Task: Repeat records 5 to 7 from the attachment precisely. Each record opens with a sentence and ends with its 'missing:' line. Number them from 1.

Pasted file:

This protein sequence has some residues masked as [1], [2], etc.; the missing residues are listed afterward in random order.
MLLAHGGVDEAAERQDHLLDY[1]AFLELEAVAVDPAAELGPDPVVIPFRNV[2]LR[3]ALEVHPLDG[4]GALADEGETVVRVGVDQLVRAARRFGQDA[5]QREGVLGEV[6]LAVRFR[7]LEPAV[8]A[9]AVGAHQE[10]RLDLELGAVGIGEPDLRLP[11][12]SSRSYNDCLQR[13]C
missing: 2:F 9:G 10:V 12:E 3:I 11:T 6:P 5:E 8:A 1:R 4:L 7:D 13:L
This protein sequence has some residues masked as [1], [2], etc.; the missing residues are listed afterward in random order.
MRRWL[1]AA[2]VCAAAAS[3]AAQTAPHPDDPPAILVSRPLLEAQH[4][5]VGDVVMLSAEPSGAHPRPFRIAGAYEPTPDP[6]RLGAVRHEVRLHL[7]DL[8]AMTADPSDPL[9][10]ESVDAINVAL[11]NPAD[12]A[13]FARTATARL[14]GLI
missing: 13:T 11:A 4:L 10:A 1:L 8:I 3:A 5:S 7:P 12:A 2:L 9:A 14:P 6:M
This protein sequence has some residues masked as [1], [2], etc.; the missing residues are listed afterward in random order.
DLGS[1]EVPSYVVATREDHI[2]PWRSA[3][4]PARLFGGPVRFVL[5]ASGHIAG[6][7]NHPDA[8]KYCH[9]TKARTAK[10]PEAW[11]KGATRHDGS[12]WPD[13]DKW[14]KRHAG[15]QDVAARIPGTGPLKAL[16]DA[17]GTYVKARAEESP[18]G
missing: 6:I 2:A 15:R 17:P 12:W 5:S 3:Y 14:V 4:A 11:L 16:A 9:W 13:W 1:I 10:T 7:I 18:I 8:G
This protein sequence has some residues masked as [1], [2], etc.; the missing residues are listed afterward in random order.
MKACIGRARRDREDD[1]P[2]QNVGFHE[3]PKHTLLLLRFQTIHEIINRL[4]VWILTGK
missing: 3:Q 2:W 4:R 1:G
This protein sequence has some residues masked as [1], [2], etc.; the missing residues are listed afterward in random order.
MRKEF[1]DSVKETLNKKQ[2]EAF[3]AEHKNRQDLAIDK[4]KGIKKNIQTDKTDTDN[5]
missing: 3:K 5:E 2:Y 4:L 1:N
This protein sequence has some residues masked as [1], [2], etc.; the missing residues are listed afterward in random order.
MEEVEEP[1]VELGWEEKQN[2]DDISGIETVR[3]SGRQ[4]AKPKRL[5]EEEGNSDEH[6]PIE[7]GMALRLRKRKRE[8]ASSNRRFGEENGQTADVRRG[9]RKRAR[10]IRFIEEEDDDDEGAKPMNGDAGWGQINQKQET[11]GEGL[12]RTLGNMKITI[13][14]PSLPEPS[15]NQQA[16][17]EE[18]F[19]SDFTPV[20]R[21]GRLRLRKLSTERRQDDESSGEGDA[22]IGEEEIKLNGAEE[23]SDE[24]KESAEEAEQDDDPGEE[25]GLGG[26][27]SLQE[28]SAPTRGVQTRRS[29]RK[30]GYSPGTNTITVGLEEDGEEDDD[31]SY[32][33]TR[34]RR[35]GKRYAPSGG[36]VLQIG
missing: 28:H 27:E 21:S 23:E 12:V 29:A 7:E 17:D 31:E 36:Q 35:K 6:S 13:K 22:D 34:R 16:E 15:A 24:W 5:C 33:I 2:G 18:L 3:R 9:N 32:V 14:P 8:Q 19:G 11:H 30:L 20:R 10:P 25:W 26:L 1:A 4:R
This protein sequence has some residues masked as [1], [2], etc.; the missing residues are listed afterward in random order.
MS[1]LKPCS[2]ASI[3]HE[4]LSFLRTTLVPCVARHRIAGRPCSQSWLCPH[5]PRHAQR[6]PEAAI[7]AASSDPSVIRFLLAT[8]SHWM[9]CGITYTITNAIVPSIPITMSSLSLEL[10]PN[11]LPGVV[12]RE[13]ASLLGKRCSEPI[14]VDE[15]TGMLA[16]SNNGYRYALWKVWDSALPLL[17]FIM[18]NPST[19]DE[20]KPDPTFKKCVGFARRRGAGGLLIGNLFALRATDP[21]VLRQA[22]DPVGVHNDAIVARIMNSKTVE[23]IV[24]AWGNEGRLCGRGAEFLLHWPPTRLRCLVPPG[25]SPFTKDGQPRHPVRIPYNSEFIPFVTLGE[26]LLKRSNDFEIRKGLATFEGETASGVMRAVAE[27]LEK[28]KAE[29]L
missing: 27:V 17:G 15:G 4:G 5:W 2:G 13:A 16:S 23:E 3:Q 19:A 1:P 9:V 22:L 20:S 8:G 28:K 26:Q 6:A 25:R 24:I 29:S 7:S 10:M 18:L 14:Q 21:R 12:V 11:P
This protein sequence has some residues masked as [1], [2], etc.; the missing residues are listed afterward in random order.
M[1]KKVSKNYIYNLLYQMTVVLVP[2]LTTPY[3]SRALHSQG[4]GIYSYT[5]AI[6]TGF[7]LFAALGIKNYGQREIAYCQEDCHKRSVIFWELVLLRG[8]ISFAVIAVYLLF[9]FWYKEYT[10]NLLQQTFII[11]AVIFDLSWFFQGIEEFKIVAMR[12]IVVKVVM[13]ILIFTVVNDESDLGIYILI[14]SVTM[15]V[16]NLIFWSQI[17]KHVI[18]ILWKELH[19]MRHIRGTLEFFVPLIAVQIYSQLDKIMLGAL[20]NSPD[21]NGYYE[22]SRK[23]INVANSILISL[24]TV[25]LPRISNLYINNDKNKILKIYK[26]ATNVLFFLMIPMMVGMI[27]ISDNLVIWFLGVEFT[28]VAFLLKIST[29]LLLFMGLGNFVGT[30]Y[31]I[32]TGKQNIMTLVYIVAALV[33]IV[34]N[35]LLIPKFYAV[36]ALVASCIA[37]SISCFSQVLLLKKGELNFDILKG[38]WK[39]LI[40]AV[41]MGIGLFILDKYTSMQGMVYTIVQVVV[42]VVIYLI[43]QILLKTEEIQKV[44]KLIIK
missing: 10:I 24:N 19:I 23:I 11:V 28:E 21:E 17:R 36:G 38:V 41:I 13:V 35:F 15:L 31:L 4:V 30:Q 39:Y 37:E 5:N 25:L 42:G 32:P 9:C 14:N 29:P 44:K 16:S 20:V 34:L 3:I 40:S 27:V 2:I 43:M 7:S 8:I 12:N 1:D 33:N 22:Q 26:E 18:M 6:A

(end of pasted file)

This protein sequence has some residues masked as [1], [2], etc.; the missing residues are listed afterward in random order.
MRKEF[1]DSVKETLNKKQ[2]EAF[3]AEHKNRQDLAIDK[4]KGIKKNIQTDKTDTDN[5]
missing: 3:K 5:E 2:Y 4:L 1:N
This protein sequence has some residues masked as [1], [2], etc.; the missing residues are listed afterward in random order.
MEEVEEP[1]VELGWEEKQN[2]DDISGIETVR[3]SGRQ[4]AKPKRL[5]EEEGNSDEH[6]PIE[7]GMALRLRKRKRE[8]ASSNRRFGEENGQTADVRRG[9]RKRAR[10]IRFIEEEDDDDEGAKPMNGDAGWGQINQKQET[11]GEGL[12]RTLGNMKITI[13][14]PSLPEPS[15]NQQA[16][17]EE[18]F[19]SDFTPV[20]R[21]GRLRLRKLSTERRQDDESSGEGDA[22]IGEEEIKLNGAEE[23]SDE[24]KESAEEAEQDDDPGEE[25]GLGG[26][27]SLQE[28]SAPTRGVQTRRS[29]RK[30]GYSPGTNTITVGLEEDGEEDDD[31]SY[32][33]TR[34]RR[35]GKRYAPSGG[36]VLQIG
missing: 28:H 27:E 21:S 23:E 12:V 29:A 7:E 17:D 31:E 36:Q 35:K 6:S 13:K 22:D 34:R 16:E 15:A 24:W 5:C 33:I 2:G 18:L 3:R 9:N 32:V 14:P 8:Q 19:G 11:H 30:L 20:R 10:P 25:W 26:L 1:A 4:R
This protein sequence has some residues masked as [1], [2], etc.; the missing residues are listed afterward in random order.
MS[1]LKPCS[2]ASI[3]HE[4]LSFLRTTLVPCVARHRIAGRPCSQSWLCPH[5]PRHAQR[6]PEAAI[7]AASSDPSVIRFLLAT[8]SHWM[9]CGITYTITNAIVPSIPITMSSLSLEL[10]PN[11]LPGVV[12]RE[13]ASLLGKRCSEPI[14]VDE[15]TGMLA[16]SNNGYRYALWKVWDSALPLL[17]FIM[18]NPST[19]DE[20]KPDPTFKKCVGFARRRGAGGLLIGNLFALRATDP[21]VLRQA[22]DPVGVHNDAIVARIMNSKTVE[23]IV[24]AWGNEGRLCGRGAEFLLHWPPTRLRCLVPPG[25]SPFTKDGQPRHPVRIPYNSEFIPFVTLGE[26]LLKRSNDFEIRKGLATFEGETASGVMRAVAE[27]LEK[28]KAE[29]L
missing: 27:V 17:G 15:G 4:G 5:W 2:G 13:A 16:S 23:E 3:Q 19:A 1:P 9:V 22:L 20:S 8:G 28:K 26:Q 6:A 25:R 24:I 29:S 7:S 10:M 18:L 14:Q 21:R 12:V 11:P